The Federal Road Safety Corps (FRSC) has said it is considering raising the cost of procuring the driver’s licence and vehicle plate number due to the cost of producing the two items.
The corps marshall of the agency, Boboye Oyeyemi, who disclosed this on Monday, November 28, said the current rate of N6,000 and N12,000 for both items respectively was no longer sustainable judging from the hike in operational cost owing to the recession.
Oyeyemi, made this disclosure at the 136th meeting of the Joint Tax Board (JTB) held in Abuja, where he said debt was crippling the operations of the FRSC nationwide, Daily Post reports.
He said the running cost for the agency keeps swelling as many states have failed to supply generators to the FRSC offices where vehicle plate number plates and drivers licence are procured.
He however commanded some states like Anambra and Delta for offsetting their debt, even as he urged others to emulate them.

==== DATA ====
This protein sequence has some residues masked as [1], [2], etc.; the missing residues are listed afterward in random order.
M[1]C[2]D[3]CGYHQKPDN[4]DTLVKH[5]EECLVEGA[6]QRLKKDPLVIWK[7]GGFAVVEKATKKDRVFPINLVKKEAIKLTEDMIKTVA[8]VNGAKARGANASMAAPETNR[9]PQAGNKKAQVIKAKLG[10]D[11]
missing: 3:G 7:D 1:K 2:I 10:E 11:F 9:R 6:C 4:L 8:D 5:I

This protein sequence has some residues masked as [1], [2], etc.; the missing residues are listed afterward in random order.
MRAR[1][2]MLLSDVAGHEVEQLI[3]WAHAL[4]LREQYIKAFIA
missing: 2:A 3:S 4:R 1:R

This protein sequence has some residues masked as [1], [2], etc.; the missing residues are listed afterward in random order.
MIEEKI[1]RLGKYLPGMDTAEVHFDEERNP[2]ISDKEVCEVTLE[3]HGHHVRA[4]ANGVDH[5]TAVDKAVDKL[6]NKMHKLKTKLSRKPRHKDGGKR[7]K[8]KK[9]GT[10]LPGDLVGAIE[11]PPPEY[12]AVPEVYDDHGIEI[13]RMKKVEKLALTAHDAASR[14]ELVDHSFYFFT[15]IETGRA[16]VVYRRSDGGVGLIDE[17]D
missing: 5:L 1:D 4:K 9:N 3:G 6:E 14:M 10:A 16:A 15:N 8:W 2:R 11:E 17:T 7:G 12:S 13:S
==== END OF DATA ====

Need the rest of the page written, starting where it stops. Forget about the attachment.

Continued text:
He said: “N6,000 to get a driver’s licence and N12,000 for vehicle plate number is too poor. We are spending so much to produce them. I’m running over 200 in stations across the country.
I shouldn’t be providing that. The states should;
“When I came in last year, the popular Mikano generator was N1.5 million, now it’s N3.8 million. Only Kwara State provided a generator. Majority of the states defaulted in providing that. All states should have secured offices. They should own these stations and I want to relocate workstations there. I want to stamp out corruption. Enough is enough.
“So, for us, our running costs is too high and the states should help us. We can be collecting N1,000 on every plate number and N500 on every licence as commission. That will help us a great deal.”
Meanwhile, the Federal Executive Council (FEC) yesterday, November 23 approved the purchase of vehicles worth N464 million for the FRSC.
The vehicles include 50 pick-up vans to be purchased from Innoson Motors, Nnewi, and 27 Peugeot 301 cars to be bought from Peugeot Automobile Nigeria, Kaduna.
According to the minister of labour and productivity, Dr Chris Ngige the decision to patronize indigenous companies was in line with the government’s local content policy.